If Game of Thrones readers would just take the TV series for what it is and accept that the main points of the season, although not as engaging as the first season, were made, they would enjoy the show so much more. Not everything will follow the book, but if you attempt to accept the show as an ADAPTED script of the book, then you have no choice but to love it. After all, where’s the fun in looking for the show’s constant missteps?
The third book is arguably the most captivating in terms of the bigger themes (a.k.a. marriage, love, family, politics) and I have taken this second season for what it was: a set up for a HUGE and extremely important third season.
Can’t we all just admire the boobs, hate Joffrey, admire Tyrion, and dream to own dragons together in peace?
Woo! On pace for my 52 in 52 challenge this year.
I don’t really know how I feel about this story. I was engrossed and fascinated with the idea and I understand what you’re trying to say about memory. Memory is fragile and there are many things in life that we take for granted until they disappear from our lives completely. I did, however, almost find the book a bit predictable at parts. I also didn’t find Christine as likeable as she, perhaps, should have been. Maybe that’s just me, but I wasn’t quite fond of her. In any case, it’s kind of like a soft Memento, but that concept may not be enough to keep people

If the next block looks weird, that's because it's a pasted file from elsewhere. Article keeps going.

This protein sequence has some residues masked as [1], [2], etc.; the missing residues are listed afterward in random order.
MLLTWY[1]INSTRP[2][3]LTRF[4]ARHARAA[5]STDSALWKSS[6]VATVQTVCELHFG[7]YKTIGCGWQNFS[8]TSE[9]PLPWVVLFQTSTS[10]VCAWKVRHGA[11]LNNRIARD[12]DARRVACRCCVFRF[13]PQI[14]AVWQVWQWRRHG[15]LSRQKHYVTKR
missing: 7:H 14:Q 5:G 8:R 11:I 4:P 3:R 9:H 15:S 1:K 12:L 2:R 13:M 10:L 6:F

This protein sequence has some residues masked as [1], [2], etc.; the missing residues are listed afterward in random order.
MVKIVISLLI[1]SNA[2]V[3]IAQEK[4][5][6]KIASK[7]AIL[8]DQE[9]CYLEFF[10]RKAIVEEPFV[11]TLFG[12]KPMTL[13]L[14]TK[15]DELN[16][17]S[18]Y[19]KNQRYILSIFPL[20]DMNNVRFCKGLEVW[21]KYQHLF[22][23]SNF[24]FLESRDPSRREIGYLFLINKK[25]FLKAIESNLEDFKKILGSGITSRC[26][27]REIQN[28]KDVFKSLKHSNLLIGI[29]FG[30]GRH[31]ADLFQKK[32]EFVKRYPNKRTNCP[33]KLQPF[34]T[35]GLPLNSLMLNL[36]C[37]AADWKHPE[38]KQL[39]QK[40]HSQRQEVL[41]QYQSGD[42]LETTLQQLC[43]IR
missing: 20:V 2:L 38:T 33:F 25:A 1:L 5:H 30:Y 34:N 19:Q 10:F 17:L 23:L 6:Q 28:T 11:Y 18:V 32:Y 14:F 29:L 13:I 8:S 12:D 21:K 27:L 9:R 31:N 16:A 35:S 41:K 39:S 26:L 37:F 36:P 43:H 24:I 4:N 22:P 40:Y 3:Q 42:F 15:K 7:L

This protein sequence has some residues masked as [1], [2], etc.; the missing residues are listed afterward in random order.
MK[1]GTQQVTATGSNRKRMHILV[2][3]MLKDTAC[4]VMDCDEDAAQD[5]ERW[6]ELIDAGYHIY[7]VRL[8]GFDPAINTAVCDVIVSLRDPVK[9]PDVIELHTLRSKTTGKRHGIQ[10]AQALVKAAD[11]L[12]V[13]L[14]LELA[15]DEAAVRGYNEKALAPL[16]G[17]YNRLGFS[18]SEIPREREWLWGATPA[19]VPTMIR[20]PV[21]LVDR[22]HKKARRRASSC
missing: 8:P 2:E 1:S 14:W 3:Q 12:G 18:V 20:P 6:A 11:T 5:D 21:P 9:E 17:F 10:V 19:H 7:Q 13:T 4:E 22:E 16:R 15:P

I feel like you’re living the life that I really want to have. I wouldn’t want to be a Tina Fey, Amy Poehler or a Kristen Wiig, but I sure would love to be rubbing elbows with them and generally breathing the same air in an office several floors below them.
That is what you do and in this book, you write about life, friendship, boys, family and work, stuff that a person like you can just get away with writing about. If a normal person like me wrote about that, it would just be a pathetic, narcissistic blog. Or a pathetic journal/diary. Fuck.
There are some funny parts, but there are some REALLY, laugh-out-loud on the bus funny parts that are worth buying the entire book. More than that, there are moments where I looked up and around and wished I could share the quotes and essays with. Like the one about the romantic comedies, or the one about the things boys should own/wear/do and the one where she hangs out with Amy Poehler.
You’re smart, funny, pretty, and a great writer. This book proves it. Most of all, you’re real. You love comedy, admires the people I admire and is unabashedly humble whilst being hilariously arrogant. You’re who I should have grown up to be. Damn.